For the facts anf figures read our Idiots' Guide to the Fed Cup final...
Top seeds and defending champions Russia will take on Spain in the 2008 final, the 46th staging of the event.
The Fed Cup is the biggest and most prestigious international women’s team competition on the tennis calendar. Every year eight nations compete in the elite division of the event, known as the World Group, which is decided using a knock-out format. The winners of the four quarter-finals (played in February) go through to the semis and the winners from those ties (played in April) contest September’s final. There are also eight teams that form World Group 1 and around 90 in total that compete in numerous regional groups and divisions held throughout the year all over the world.
The final will be held in Madrid over two days on September 13-14. The action gets under way at 2pm local time on Saturday (12 noon GMT) and 12 noon local time on Sunday (10am GMT).
The Spaniards have chosen to host the tie at the Club de Campo Villa de Madrid on outdoor clay. There’s seating for 4,000 fans and the venue last staged Fed Cup tennis back in 1979.
The final is the best-of-five matches – four singles and a doubles. Saturday’s order of play will feature two singles. The reverse singles and a doubles are scheduled for Sunday.
Route to the final?
Russia began their 2008 campaign with a 4-1 victory against Israel and edged the US 3-2 in the semis, while Spain scored a 3-2 first round victory against Italy before a 4-1 thrashing of China in the last four.
It’s been all about the Russians of late – they’re going for their fourth victory in five years, having thrashed Italy 4-0 in the 2007 final. Their record comes as no surprise considering they have five players in the women’s top ten right now – Elena Dementieva, Dinara Safina, Maria Sharapova, Svetlana Kuznetsova and Vera Zvonareva. Spain are no slouches when it comes to Fed Cup tennis either – they’ve landed the trophy five times, although it’s been a while since they last tasted victory back in 1998.
Well, yes, but not the ones you’re thinking of. Sharapova made her Fed Cup debut for Russia in their first-round win against Israel in February, but she didn’t figure in the semis and her recent shoulder problems have ruled her out of the final. There’s no Dementieva or Safina either, so the Russians will be led by Kuznetsova (WR7) and Zvonareva (WR9) with Elena Vesnina (WR61) and Ekaterina Makarova (WR58) completing captain Shamil Tarpishchev’s squad. Spain will be led by Anabel Medina Garrigues (WR29) who is joined by team-mates Carla Suarez-Navarro (WR49), Nuria Llagostera Vives (WR94) and Virginia Ruano-Pascual (WR87) in captain Miguel Margets Lobato’s squad.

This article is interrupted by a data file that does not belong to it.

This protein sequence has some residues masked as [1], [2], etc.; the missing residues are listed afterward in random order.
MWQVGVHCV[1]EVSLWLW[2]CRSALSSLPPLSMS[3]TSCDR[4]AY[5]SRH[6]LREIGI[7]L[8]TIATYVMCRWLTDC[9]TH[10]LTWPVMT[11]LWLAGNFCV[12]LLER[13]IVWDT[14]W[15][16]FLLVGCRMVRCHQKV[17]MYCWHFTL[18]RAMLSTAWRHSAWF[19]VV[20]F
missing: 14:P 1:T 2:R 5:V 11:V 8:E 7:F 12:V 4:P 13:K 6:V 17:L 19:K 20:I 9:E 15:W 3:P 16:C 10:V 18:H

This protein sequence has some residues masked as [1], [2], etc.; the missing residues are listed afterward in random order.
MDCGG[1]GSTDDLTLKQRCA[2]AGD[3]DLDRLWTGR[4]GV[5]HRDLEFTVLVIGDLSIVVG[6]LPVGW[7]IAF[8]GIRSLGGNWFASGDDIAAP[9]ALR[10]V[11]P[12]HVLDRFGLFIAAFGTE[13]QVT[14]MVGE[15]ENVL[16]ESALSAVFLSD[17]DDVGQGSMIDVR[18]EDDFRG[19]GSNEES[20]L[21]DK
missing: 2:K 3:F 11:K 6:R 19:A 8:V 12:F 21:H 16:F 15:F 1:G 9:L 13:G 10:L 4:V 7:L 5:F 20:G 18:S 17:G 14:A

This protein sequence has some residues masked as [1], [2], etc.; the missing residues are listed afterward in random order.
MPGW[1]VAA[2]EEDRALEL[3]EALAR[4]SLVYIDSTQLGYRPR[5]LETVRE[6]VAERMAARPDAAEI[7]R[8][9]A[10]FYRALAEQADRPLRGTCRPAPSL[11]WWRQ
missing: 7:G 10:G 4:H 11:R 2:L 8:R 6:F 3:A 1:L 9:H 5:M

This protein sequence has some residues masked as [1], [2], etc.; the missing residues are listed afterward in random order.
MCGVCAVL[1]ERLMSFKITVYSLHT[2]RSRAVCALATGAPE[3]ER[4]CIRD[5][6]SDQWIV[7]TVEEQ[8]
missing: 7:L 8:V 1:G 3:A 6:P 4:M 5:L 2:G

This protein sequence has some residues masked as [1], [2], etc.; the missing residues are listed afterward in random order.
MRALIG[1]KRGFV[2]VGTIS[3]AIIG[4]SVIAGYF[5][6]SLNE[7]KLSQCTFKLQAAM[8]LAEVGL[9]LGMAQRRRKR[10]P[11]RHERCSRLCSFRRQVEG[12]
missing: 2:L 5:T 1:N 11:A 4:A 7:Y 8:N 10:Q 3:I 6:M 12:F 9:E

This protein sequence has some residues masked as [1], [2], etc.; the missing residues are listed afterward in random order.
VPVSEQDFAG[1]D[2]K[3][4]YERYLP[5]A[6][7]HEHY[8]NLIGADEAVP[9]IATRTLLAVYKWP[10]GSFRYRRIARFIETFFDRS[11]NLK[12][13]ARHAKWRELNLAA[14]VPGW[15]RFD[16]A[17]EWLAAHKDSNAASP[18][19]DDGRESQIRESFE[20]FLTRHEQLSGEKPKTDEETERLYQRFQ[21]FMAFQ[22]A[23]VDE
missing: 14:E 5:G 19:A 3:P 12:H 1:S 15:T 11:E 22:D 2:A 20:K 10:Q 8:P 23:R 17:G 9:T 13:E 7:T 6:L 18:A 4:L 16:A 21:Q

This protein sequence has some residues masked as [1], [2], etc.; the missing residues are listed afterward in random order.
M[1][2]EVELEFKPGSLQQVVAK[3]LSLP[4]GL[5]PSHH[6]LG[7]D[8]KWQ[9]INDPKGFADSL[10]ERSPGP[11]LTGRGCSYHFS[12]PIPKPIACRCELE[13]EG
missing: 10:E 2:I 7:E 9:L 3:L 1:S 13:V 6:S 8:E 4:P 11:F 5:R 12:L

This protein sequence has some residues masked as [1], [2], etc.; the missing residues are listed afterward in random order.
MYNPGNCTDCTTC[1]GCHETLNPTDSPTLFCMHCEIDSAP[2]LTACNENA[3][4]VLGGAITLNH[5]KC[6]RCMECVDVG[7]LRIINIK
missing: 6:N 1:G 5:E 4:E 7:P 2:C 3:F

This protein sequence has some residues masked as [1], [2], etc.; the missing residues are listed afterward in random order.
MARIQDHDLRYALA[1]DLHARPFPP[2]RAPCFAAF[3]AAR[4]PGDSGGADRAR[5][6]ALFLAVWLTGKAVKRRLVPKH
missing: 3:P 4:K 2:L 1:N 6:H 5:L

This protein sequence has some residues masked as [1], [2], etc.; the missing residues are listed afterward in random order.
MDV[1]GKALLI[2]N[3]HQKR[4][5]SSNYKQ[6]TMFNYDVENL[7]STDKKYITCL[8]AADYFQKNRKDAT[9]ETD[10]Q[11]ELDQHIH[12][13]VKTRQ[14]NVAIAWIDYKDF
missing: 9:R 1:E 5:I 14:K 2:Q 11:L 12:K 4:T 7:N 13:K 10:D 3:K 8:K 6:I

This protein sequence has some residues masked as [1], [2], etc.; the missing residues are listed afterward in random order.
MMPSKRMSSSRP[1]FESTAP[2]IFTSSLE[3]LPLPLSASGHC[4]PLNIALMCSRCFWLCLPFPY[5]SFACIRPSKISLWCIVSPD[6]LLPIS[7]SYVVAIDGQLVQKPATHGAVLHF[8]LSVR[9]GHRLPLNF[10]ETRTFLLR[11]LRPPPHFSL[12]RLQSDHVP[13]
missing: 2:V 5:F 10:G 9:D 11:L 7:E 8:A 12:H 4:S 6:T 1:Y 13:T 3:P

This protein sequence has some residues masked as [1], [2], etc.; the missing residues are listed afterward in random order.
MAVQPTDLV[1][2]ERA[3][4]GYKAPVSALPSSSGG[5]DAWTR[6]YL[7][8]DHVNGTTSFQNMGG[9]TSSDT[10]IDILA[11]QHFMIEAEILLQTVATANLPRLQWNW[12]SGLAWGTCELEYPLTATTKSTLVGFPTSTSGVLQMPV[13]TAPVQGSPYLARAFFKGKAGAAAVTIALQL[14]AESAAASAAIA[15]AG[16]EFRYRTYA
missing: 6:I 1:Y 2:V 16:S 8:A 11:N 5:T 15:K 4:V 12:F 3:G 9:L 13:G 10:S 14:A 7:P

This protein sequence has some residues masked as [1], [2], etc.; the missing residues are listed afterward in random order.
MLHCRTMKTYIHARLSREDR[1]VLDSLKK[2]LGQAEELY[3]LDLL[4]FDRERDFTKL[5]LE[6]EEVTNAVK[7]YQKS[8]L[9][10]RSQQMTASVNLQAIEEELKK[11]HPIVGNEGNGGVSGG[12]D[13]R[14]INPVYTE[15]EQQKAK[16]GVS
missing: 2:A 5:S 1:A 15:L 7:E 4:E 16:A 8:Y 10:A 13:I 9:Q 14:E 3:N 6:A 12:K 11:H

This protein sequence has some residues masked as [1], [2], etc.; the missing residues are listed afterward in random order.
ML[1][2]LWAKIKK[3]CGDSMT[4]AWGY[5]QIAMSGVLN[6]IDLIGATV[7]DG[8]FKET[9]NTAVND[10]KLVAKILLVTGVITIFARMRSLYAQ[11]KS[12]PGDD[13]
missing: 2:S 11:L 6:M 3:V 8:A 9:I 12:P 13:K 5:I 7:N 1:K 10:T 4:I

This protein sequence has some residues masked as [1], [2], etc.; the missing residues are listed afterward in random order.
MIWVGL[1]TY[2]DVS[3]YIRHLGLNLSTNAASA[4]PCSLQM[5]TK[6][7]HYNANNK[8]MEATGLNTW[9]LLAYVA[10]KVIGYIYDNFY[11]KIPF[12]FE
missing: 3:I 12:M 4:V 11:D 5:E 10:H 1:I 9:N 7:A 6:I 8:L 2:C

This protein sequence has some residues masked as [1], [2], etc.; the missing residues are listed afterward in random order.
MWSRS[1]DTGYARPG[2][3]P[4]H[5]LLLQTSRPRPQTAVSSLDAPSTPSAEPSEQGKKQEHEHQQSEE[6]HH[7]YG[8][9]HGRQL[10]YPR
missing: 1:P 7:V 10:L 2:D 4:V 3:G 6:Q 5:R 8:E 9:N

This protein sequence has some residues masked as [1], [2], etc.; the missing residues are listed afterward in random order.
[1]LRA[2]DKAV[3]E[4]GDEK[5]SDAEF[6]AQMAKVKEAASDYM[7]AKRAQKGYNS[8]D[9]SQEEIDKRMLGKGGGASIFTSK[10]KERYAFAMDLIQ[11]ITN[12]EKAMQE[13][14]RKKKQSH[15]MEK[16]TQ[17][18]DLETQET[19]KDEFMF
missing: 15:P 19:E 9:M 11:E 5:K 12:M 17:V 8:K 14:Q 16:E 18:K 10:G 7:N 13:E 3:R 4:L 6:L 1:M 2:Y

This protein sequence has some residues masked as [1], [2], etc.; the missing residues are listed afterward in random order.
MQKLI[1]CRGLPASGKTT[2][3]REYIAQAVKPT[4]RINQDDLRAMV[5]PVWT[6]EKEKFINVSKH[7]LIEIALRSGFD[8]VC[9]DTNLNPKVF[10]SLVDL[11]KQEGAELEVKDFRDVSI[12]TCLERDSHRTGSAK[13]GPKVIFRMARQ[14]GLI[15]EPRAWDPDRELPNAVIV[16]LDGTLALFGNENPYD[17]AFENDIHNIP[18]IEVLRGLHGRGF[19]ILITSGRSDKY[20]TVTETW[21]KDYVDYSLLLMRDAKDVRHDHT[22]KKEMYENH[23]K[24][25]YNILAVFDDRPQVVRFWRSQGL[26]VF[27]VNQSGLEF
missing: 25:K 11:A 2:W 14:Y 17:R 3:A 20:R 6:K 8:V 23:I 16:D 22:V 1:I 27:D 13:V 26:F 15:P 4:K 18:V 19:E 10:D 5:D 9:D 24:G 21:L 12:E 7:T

Head to head?
Spain and Russia have met five times in Fed Cup, with Russia leading the head-to-head statistics 4-1, including a 5-0 World Group first round victory over Spain in 2007.
On paper, we can’t see 12-time champions Russia being beaten even though they’re missing three top ten players and they’ll have to take on a partisan crowd as well as the Spanish squad. Having said that, Kuznetsova isn’t exactly at the top of her game right now and Spain’s expertise on the doubles court may play a part in swinging the tie in their favour. Pascual and Garrigues teamed up to win a silver medal at the Beijing Olympics and won the 2008 French Open too, while Navarro made the last eight of the singles at Roland Garros. Hang on, we’ve changed our minds – Spain have a great chance!
Russia: 4-9 (Paddypower.com)
Spain: 13-8 (Paddypower.com)
If following tennis on the internet is your thing then head to the official Fed Cup website where you’ll find live scoring and ball-by-ball text commentary.
Yes. For details of who, where and when visit the Fed Cup website.
You can follow the action from Madrid by tuning in to live broadcasts on Fed Cup Radio.
Two-day tickets start at a very reasonable 70 Euros each. Or if you’ve got 3000 Euros kicking around you could splash out on a private box for the whole tie. To see what’s left visit the online booking agent.
Little known fact…
Iceland is one of 12 nations never to have won a Fed Cup tie. Their record is by far the worst, however, having lost every one of their 30 contests over seven years.